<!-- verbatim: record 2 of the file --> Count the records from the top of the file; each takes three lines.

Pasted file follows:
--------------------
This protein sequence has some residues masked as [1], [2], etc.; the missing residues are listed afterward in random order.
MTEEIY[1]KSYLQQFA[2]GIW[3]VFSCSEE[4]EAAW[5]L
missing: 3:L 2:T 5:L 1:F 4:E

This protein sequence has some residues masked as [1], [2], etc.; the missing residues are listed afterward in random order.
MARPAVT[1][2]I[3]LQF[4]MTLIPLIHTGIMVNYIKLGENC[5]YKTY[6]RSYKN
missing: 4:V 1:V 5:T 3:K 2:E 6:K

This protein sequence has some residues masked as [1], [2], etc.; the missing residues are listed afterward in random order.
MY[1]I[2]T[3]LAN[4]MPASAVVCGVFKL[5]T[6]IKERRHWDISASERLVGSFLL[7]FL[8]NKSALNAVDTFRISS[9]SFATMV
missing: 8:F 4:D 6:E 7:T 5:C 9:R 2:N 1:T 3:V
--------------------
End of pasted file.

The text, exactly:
This protein sequence has some residues masked as [1], [2], etc.; the missing residues are listed afterward in random order.
MARPAVT[1][2]I[3]LQF[4]MTLIPLIHTGIMVNYIKLGENC[5]YKTY[6]RSYKN
missing: 4:V 1:V 5:T 3:K 2:E 6:K